synonyms
  • definitions

bust up

[ buhst-uhp ]SEE DEFINITION OF bust up
  • as inbreak
  • as inrive
  • as indispel

Synonyms for bust up

  • burst
  • crack
  • crash
  • crush
  • damage
  • fracture
  • separate
  • sever
  • shatter
  • smash
  • snap
  • split
  • tear
  • annihilate
  • batter
  • bust
  • demolish
  • disintegrate
  • divide
  • eradicate
  • fragment
  • part
  • rend
  • shiver
  • splinter
  • torpedo
  • total
  • trash
  • finish off
  • make hash of
  • make mincemeat of
  • pull to pieces
MOST RELEVANT

Antonyms for bust up

  • combine
  • fix
  • join
  • lose
  • mend
  • unite
  • aid
  • connect
  • help
  • agree
  • allow
  • attach
  • cause
  • fasten
  • hide
  • keep quiet
  • obey
  • put together
  • secret
  • secure
  • stabilize
  • stay
  • strengthen
  • wait
MOST RELEVANT
Roget's 21st Century Thesaurus, Third Edition Copyright © 2013 by the Philip Lief Group.

EXAMPLES FROM THE WEB FOR BUST UP

Just because you are happy is no reason you should bust up my sleeping place.

And, say, for a minute there I thought we had bust up the show.

You guys think those axes are only to bust up furniture with?

He says it'll bust up the Republic before they've done with it.

Most things did bust up that I had to do with in those days.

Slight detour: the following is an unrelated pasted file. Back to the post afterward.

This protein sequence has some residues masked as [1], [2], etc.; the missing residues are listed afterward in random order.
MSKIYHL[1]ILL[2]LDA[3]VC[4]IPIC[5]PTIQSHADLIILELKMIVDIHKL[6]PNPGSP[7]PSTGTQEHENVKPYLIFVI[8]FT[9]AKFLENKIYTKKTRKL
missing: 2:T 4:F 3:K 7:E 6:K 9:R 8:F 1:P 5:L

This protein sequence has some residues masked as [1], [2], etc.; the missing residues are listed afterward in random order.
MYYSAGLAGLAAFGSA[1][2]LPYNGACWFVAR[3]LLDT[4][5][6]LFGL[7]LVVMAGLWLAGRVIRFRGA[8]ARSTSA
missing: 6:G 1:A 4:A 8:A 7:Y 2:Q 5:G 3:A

One thing seemed to lead to another, and the show sort of bust up.

Mrs. Nunn set her lips, thrust her bust up and her chin out.

Only to see a man do a damn fool thing like that is enough to bust up any game.

If she dont have you run out of town, she may try to bust up your show.

It was all very well to say you were going to "bust up" Bull Harris' speech.

WORD ORIGIN

1690s, "sculpture of upper torso and head," from French buste (16c.), from Italian busto "upper body," from Latin bustum "funeral monument, tomb," originally "funeral pyre, place where corpses are burned," perhaps shortened from ambustum, neuter of ambustus "burned around," past participle of amburere "burn around, scorch," from ambi- "around" + urere "to burn." Or perhaps from Old Latin boro, the early form of classical Latin uro "to burn." Sense development in Italian is probably from Etruscan custom of keeping dead person's ashes in an urn shaped like the person when alive. Meaning "bosom" is by 1884.

MORE RELATED WORDS FOR BUST UP

break

verbdestroy; make whole into pieces
Roget's 21st Century Thesaurus, Third Edition Copyright © 2013 by the Philip Lief Group.
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